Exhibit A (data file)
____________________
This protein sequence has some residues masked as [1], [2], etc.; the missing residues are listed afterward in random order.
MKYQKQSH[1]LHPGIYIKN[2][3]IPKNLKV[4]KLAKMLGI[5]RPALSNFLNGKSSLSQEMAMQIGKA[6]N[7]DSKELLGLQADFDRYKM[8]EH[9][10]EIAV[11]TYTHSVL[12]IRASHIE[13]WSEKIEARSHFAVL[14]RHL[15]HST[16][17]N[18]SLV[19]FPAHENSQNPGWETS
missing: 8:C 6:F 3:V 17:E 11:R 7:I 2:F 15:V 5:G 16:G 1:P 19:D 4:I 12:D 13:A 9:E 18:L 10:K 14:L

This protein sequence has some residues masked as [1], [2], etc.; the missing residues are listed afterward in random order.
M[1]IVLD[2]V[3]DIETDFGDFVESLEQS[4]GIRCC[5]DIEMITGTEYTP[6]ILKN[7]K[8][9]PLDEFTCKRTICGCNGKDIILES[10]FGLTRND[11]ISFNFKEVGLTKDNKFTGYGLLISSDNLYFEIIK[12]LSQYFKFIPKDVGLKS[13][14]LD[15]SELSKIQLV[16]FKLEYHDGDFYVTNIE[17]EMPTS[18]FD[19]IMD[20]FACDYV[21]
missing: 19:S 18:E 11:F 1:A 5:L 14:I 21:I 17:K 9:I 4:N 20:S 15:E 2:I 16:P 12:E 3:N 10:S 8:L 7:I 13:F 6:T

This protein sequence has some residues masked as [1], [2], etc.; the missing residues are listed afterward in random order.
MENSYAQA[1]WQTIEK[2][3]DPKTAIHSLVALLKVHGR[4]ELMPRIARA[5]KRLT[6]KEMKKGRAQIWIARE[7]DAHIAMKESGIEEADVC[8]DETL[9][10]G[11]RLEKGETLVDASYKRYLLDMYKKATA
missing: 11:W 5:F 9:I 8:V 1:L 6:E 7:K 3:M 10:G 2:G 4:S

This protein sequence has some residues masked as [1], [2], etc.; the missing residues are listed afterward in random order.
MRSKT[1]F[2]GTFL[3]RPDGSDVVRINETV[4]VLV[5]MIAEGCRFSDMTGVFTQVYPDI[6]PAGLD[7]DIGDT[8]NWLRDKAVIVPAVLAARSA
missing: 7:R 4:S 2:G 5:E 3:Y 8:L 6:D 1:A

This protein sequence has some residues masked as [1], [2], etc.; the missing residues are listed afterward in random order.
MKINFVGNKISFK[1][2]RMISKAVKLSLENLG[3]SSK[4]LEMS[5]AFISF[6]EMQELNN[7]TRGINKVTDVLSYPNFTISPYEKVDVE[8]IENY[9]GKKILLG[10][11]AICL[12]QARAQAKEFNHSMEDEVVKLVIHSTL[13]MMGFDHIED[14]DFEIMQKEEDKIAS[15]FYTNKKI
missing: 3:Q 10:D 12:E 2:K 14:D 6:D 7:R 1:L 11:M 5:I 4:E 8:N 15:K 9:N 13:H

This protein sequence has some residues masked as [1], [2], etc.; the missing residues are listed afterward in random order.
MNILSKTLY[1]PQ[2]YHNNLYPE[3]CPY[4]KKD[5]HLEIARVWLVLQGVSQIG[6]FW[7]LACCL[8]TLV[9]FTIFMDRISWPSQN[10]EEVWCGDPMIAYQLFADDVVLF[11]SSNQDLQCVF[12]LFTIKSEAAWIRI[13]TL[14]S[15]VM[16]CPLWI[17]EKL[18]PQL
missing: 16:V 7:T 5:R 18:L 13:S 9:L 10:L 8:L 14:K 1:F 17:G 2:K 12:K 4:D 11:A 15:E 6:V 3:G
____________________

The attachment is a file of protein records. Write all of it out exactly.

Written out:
This protein sequence has some residues masked as [1], [2], etc.; the missing residues are listed afterward in random order.
MKYQKQSH[1]LHPGIYIKN[2][3]IPKNLKV[4]KLAKMLGI[5]RPALSNFLNGKSSLSQEMAMQIGKA[6]N[7]DSKELLGLQADFDRYKM[8]EH[9][10]EIAV[11]TYTHSVL[12]IRASHIE[13]WSEKIEARSHFAVL[14]RHL[15]HST[16][17]N[18]SLV[19]FPAHENSQNPGWETS
missing: 8:C 6:F 3:V 17:E 11:R 7:I 2:F 15:V 5:G 16:G 1:P 19:D 4:I 12:D 13:A 9:E 18:L 10:K 14:L

This protein sequence has some residues masked as [1], [2], etc.; the missing residues are listed afterward in random order.
M[1]IVLD[2]V[3]DIETDFGDFVESLEQS[4]GIRCC[5]DIEMITGTEYTP[6]ILKN[7]K[8][9]PLDEFTCKRTICGCNGKDIILES[10]FGLTRND[11]ISFNFKEVGLTKDNKFTGYGLLISSDNLYFEIIK[12]LSQYFKFIPKDVGLKS[13][14]LD[15]SELSKIQLV[16]FKLEYHDGDFYVTNIE[17]EMPTS[18]FD[19]IMD[20]FACDYV[21]
missing: 19:S 18:E 11:F 1:A 5:L 14:I 21:I 17:K 9:I 4:N 20:S 15:E 2:I 16:P 12:E 3:N 10:S 8:L 7:I 13:F 6:T

This protein sequence has some residues masked as [1], [2], etc.; the missing residues are listed afterward in random order.
MENSYAQA[1]WQTIEK[2][3]DPKTAIHSLVALLKVHGR[4]ELMPRIARA[5]KRLT[6]KEMKKGRAQIWIARE[7]DAHIAMKESGIEEADVC[8]DETL[9][10]G[11]RLEKGETLVDASYKRYLLDMYKKATA
missing: 11:W 5:F 9:I 8:V 1:L 6:E 7:K 3:M 10:G 2:G 4:S

This protein sequence has some residues masked as [1], [2], etc.; the missing residues are listed afterward in random order.
MRSKT[1]F[2]GTFL[3]RPDGSDVVRINETV[4]VLV[5]MIAEGCRFSDMTGVFTQVYPDI[6]PAGLD[7]DIGDT[8]NWLRDKAVIVPAVLAARSA
missing: 7:R 4:S 2:G 5:E 3:Y 8:L 6:D 1:A

This protein sequence has some residues masked as [1], [2], etc.; the missing residues are listed afterward in random order.
MKINFVGNKISFK[1][2]RMISKAVKLSLENLG[3]SSK[4]LEMS[5]AFISF[6]EMQELNN[7]TRGINKVTDVLSYPNFTISPYEKVDVE[8]IENY[9]GKKILLG[10][11]AICL[12]QARAQAKEFNHSMEDEVVKLVIHSTL[13]MMGFDHIED[14]DFEIMQKEEDKIAS[15]FYTNKKI
missing: 3:Q 10:D 12:E 2:K 14:D 6:D 7:R 1:L 11:M 5:I 4:E 8:N 15:K 9:N 13:H

This protein sequence has some residues masked as [1], [2], etc.; the missing residues are listed afterward in random order.
MNILSKTLY[1]PQ[2]YHNNLYPE[3]CPY[4]KKD[5]HLEIARVWLVLQGVSQIG[6]FW[7]LACCL[8]TLV[9]FTIFMDRISWPSQN[10]EEVWCGDPMIAYQLFADDVVLF[11]SSNQDLQCVF[12]LFTIKSEAAWIRI[13]TL[14]S[15]VM[16]CPLWI[17]EKL[18]PQL
missing: 16:V 7:T 5:R 18:L 13:S 9:L 10:L 8:L 14:K 1:F 17:G 2:K 12:K 4:D 11:A 15:E 6:V 3:G